The presence of Porphyromonas gingivalis in the periodontal pocket and the high levels of gingipain activity detected in gingival crevicular fluid could implicate a role for gingipains in the destruction of the highly vascular periodontal tissue. To explore the effects of these proteases on endothelial cells, we exposed bovine coronary artery endothelial cells and human microvascular endothelial cells to gingipain-active extracellular protein preparations and/or purified gingipains from P. gingivalis. Treated cells exhibited a rapid loss of cell adhesion properties that was followed by apoptotic cell death. Cleavage of N- and VE-cadherin and integrin β1 was observed in immunoblots of cell lysates. There was a direct correlation between the kinetics of cleavage of N- and VE-cadherin and loss of cell adhesion properties. Loss of cell adhesion, as well as N- and VE-cadherin and integrin β1 cleavage, could be inhibited or significantly delayed by preincubation of P. gingivalis W83 gingipain-active extracellular extracts with the cysteine protease inhibitor Nα-p-tosyl-l-lysine chloromethylketone. Furthermore, purified gingipains also induced endothelial cell detachment and apoptosis. Apoptosis-associated events, including annexin V positivity, caspase-3 activation, and cleavage of the caspase substrates poly(ADP-ribose) polymerase and topoisomerase I (Topo I), were observed in endothelial cells after detachment. All of the effects observed were correlated with the different levels of cysteine-dependent proteolytic activity of the extracts tested. Taken together, these results indicate that gingipains from P. gingivalis can alter cell adhesion molecules and induce endothelial cell death, which could have implications for the pathogenicity of this organism.
Anti-Golgi complex autoantibodies are found primarily in patients with Sjögren's syndrome and systemic lupus erythematosus, although they are not restricted to these diseases. Several Golgi autoantigens have been identified that represent a small family of proteins. Common features of all Golgi autoantigens appear to be their distinct structural organization of multiple α-helical coiled-coil rods in the central domains flanked by non-coiled-coil N-termini and C-termini, and their localization to the cytoplasmic face of Golgi cisternae. Many autoantigens in systemic autoimmune diseases have distinct cleavage products in apoptosis or necrosis and this has raised the possibility that cell death may play a role in the generation of potentially immunostimulatory forms of autoantigens. In the present study, we examined changes in the Golgi complex and associated autoantigens during apoptosis and necrosis. Immunofluorescence analysis showed that the Golgi complex was altered and developed distinctive characteristics during apoptosis and necrosis. In addition, immunoblotting analysis showed the generation of antigenic fragments of each Golgi autoantigen, suggesting that they may play a role in sustaining autoantibody production. Further studies are needed to determine whether the differences observed in the Golgi complex during apoptosis or necrosis may account for the production of anti-Golgi complex autoantibodies.
anti-Golgi complex antibody; autoantibody; autoimmunity; cell death
Exit of cytochrome c from mitochondria into the cytosol has been implicated as an important step in apoptosis. In the cytosol, cytochrome c binds to the CED-4 homologue, Apaf-1, thereby triggering Apaf-1–mediated activation of caspase-9. Caspase-9 is thought to propagate the death signal by triggering other caspase activation events, the details of which remain obscure. Here, we report that six additional caspases (caspases-2, -3, -6, -7, -8, and -10) are processed in cell-free extracts in response to cytochrome c, and that three others (caspases-1, -4, and -5) failed to be activated under the same conditions. In vitro association assays confirmed that caspase-9 selectively bound to Apaf-1, whereas caspases-1, -2, -3, -6, -7, -8, and -10 did not. Depletion of caspase-9 from cell extracts abrogated cytochrome c–inducible activation of caspases-2, -3, -6, -7, -8, and -10, suggesting that caspase-9 is required for all of these downstream caspase activation events. Immunodepletion of caspases-3, -6, and -7 from cell extracts enabled us to order the sequence of caspase activation events downstream of caspase-9 and reveal the presence of a branched caspase cascade. Caspase-3 is required for the activation of four other caspases (-2, -6, -8, and -10) in this pathway and also participates in a feedback amplification loop involving caspase-9.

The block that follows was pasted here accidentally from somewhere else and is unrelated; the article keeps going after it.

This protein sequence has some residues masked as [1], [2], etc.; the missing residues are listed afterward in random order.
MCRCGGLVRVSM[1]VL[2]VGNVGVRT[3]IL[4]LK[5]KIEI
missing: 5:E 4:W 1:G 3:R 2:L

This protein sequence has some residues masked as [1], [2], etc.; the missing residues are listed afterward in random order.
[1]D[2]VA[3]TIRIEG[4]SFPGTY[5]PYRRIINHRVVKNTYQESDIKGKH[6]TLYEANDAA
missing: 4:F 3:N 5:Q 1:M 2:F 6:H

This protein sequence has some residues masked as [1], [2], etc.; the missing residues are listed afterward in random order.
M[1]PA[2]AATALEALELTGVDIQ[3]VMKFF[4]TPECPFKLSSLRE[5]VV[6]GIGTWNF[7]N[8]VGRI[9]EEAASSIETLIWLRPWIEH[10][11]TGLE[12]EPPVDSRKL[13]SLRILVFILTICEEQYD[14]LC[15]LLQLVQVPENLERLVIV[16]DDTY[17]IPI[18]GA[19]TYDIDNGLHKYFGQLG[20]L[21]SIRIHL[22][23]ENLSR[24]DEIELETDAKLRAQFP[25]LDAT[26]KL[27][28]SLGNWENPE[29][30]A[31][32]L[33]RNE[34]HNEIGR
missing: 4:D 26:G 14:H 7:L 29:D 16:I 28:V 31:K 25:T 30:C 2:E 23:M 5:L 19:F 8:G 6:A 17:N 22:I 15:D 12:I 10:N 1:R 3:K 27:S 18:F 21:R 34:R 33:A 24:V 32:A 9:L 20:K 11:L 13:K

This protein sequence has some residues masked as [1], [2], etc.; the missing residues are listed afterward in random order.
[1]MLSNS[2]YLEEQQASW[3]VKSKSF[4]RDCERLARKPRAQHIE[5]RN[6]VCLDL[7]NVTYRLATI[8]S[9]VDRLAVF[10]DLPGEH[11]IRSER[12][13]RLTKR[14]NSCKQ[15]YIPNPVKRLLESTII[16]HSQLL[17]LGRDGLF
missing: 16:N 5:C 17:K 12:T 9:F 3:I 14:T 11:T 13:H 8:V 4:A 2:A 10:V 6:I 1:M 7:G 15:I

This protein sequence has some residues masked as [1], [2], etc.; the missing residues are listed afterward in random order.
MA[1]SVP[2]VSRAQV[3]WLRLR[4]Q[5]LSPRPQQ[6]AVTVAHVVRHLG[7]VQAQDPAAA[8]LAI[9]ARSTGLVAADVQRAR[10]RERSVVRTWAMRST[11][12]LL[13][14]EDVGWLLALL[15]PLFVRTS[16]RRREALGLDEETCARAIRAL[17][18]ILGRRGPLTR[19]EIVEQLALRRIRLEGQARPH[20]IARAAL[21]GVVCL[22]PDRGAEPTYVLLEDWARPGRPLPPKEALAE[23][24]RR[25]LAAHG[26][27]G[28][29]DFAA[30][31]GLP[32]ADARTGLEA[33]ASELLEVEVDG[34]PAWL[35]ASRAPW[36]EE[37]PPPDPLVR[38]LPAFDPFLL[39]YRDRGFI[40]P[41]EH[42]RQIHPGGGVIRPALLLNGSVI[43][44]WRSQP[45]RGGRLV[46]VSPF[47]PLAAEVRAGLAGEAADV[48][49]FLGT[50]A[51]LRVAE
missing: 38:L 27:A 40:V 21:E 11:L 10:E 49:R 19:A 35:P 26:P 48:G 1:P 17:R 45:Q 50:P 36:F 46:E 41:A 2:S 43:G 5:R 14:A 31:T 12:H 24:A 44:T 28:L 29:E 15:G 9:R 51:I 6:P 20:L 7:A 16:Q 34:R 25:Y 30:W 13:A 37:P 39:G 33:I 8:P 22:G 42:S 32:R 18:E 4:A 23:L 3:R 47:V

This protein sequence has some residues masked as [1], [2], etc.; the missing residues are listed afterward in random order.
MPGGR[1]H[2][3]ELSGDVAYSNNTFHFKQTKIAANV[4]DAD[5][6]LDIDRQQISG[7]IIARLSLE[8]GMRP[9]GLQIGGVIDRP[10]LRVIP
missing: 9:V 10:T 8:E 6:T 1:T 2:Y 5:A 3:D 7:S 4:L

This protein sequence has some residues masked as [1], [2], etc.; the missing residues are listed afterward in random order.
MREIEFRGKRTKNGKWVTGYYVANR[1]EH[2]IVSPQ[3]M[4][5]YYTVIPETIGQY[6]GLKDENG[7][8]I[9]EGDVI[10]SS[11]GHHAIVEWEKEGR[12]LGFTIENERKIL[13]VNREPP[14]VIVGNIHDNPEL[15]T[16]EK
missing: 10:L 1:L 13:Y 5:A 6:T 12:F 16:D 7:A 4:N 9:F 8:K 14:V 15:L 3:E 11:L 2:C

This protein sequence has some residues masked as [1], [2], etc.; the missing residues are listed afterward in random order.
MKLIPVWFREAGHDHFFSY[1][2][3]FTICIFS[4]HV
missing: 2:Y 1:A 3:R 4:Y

Apaf-1; apoptosis; caspases; cell-free; cytochrome c
We report that the serine protease granzyme B (GrB), which is crucial for granule-mediated cell killing, initiates apoptosis in target cells by first maturing caspase-10. In addition, GrB has a limited capacity to mature other caspases and to cause cell death independently of the caspases. Compared with other members, GrB in vitro most efficiently processes caspase-7 and -10. In a human cell model, full maturation of caspase-7 does not occur unless caspase-10 is present. Furthermore, GrB matured caspase-3 with less efficiency than caspase-7 or caspase-10. With the caspases fully inactivated by peptidic inhibitors, GrB induced in Jurkat cells growth arrest and, over a delayed time period, cell death. Thus, the primary mechanism by which GrB initiates cell death is activation of the caspases through caspase-10. However, under circumstances where caspase-10 is absent or dysfunctional, GrB can act through secondary mechanisms including activation of other caspases and direct cell killing by cleavage of noncaspase substrates. The redundant functions of GrB ensure the effectiveness of granule-mediated cell killing, even in target cells that lack the expression or function (e.g., by mutation or a viral serpin) of one or more of the caspases, providing the host with overlapping safeguards against aberrantly replicating, nonself or virally infected cells.